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How Can We Explain The Salem Witchcraft Episode of 1962?

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Introduction

How Can We Explain The Salem Witchcraft Episode of 1962? Jennifer Langley Salem, a small village in Massachusetts, USA, was overwhelmed by mass hysteria in 1962, started by strange, unexplainable behaviour in young women and leading to the accusation of witchcraft. This fear gripped the whole village, rumours spread, the numbers of 'possessed' victims increased and accusations flew. This hysteria, however, was not just confined to Salem village, it spread to other villages across Massachusetts. Also, it was not just women who were accused of being witches and not just lower class outcasts, men and women who were well respected in the community were also tried for witchcraft. There have been many books written about this outbreak, some containing trial hearings and eyewitness accounts of the supernatural goings on in Salem. The extent of the notoriety of the scare is shown by the use of the term "Salem Witch Hunt" today, to describe scape-goating by groups of people emphasizing hysterical, blindly illogical and intolerant actions or expressions1.Also, many conclusions have been drawn and speculations made to explain the phenomena, which this essay will investigate. This episode in 1962 marks a significant time in early North American Colonial history of when Puritan beliefs and fear of the supernatural were at its peak. ...read more.

Middle

Others had also accused him of being the ringleader, a wizard or conjurer and it was documented that "During his examination, the suffering of the afflicted girls was so extreme that the magistrates ordered them removed from the court house for their own safety."5 This would appear to be a fabricated case, initiated by the Putmans with the girls pretending, supported by the admission of one of the witnesses, even before his death, that her accusation was "groundless and made out of fear"6. Also Burrough's family later received compensation from the Government for his wrongful death. This highlights the fact that not all cases were real, in fact many believe that most of the people hung were probably innocent, and that the events were full of "fraud and imposture"7. But still, nineteen men and women died for the sake of their faith, as, if they had admitted to being witches their lives would have been spared. It is clear that these false accusations, made for various reasons, fuelled the mass hysteria and were the reason for the witch hunt being of the scale that it was. However it does not explain the episode as the accusations began after Griggs suggested witchcraft as being responsible after finding no other explanation for the victim's behaviour. ...read more.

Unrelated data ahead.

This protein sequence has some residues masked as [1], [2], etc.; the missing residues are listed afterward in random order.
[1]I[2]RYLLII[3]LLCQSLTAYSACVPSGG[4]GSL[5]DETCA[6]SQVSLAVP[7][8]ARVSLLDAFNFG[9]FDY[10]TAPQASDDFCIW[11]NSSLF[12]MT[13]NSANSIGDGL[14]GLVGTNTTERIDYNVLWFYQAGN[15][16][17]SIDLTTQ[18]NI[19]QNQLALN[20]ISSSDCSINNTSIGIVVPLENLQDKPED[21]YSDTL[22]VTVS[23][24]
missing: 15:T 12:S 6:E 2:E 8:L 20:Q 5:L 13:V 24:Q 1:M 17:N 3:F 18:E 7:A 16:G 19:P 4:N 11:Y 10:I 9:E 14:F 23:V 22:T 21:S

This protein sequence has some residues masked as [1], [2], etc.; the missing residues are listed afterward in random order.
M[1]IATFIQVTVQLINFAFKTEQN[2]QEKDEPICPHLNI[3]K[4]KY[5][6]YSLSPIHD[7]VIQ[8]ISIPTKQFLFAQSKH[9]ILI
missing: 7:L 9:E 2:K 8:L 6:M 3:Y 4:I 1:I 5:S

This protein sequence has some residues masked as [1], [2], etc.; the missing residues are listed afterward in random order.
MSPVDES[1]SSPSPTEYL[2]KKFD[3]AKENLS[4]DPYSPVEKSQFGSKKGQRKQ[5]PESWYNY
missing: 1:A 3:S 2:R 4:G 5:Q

Conclusion

This was not the original cause but was the catalyst, along with extreme fear and scaremongering that lead to the vast number of hangings, both male and female. Suggestions as to the reasons, listed in various texts, for the explanation of the witch hunting were that 'it resulted from the pranks of bored adolescents, the influence of oligarchical and power-hungry clergy, local petty jealousies and land grabs, mental aberrations, spiritualist goings-on, political instability, a conspiratorial holding action against the disintegration of Puritanism, mass clinical hysteria, a continuation of the suppression of certain types of women, and even physical reactions to ingested fungus.'14 After researching these possible causes, with the added advantage of hindsight, due to overwhelming evidence, it would appear that the Salem Witchcraft Episode of 1962 was, although affected by the various factors listed, primarily begun by Ergotism. The similar symptoms, the evidence of Ergot in the Rye in Salem, and the fact that Ergotism tends to affect women more than men, as was the case, are just some of the evidence presented that make a logical, valid explanation. However Salem was taken over by witchcraft, conjured up in the minds of the people and made worse by fear. ...read more.

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